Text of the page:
June 20, 2010
June 20, 2010
June 23, 2010
15.94.1 - 15.94.7
A Student Project Examining Alternative Assessment Methods for Structural Components Abstract
Product development performance (cost and lead time) is of great importance in the current competitive market. Students today will enter a workplace where engineers have a wide array of design tools at their disposal to assess alternative designs and determine their fitness. Selection among alternative assessment methods requires that trade-offs be made among lead time, cost, and the reliability of the results obtained.
Assessing a given component using alternative assessment techniques allows for the analysis of the strengths and weaknesses of both analytical and physical prototyping methods. This process allows students to examine the limitation of analytical prototypes (or simulations) and alternative physical prototyping methods (rapid prototyping techniques) as well as their putative benefits (limited lead time and reduced cost).
This work details a project where students assessed the structural fitness (stress at various locations) of a simple component using simple calculations, finite element analyses (FEA), a fused deposition modeled prototype, and an aluminum prototype. The total time required to obtain information regarding structural fitness was tabulated for each method. The results for the other three methods were compared to those of the aluminum prototype (assumed to have the highest fidelity).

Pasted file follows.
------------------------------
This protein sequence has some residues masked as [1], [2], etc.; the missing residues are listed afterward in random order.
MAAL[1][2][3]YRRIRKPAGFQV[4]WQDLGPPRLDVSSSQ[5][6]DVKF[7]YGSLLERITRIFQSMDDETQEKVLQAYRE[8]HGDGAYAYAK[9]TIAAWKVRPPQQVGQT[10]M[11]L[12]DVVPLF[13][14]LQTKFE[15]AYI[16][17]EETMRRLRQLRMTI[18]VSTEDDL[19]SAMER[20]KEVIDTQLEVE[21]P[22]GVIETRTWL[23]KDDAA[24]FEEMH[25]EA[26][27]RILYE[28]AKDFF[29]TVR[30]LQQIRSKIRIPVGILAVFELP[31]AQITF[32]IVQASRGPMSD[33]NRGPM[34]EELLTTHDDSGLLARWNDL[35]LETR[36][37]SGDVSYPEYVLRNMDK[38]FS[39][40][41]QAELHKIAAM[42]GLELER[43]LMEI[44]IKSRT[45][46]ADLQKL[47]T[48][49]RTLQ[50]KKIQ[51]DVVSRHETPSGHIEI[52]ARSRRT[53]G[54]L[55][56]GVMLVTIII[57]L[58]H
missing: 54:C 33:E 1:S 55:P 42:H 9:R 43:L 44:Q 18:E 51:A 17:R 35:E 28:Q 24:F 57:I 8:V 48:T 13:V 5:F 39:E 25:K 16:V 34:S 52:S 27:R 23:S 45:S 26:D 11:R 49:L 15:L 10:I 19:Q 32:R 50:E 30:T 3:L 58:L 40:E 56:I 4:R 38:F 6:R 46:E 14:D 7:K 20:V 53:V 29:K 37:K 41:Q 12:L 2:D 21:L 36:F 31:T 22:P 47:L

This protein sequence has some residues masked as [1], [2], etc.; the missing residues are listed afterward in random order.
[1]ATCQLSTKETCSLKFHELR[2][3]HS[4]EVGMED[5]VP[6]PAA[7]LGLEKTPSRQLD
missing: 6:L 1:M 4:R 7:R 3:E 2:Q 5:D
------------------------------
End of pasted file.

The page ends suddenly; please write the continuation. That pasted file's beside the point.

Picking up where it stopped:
Development is the process of creating technically acceptable solutions to meet customer needs. Today’s students will enter a technologically driven world where the importance of development to the success (or even survival) of a firm is unquestioned. However, it is not enough that the product development process be effective, it must also be quick. Development lead time can affect the commercial and financial success of a product 1 2 3. Some companies even use time to market as a key product development metric 4. There is a potential conflict between trying to complete a development project quickly and producing a superior (or even acceptable) product. This conflict arises from the desire of technical professionals to engineer “perfect” products and the business reality of needing to deliver those products in an efficient and cost effective manner.
At most stages of the development process there are several alternative methods to determine the acceptability of a given design solution. These range from simple analytical prototypes (stress calculations or the use of hand books) to comprehensive physical prototypes (creation and testing of entire products) 5. New technologies in computer-aided design, manufacturing, and engineering allows for several aspects of a product to be analyzed virtually. The selection of assessment methods throughout the development process can have a significant effect on cost, lead times, and product and project success.
Conveying to students the importance of assessment method selection and the role that it can have on project and product success is of growing importance in engineering and engineering technology curricula. To evaluate a potential project that would allow students to examine
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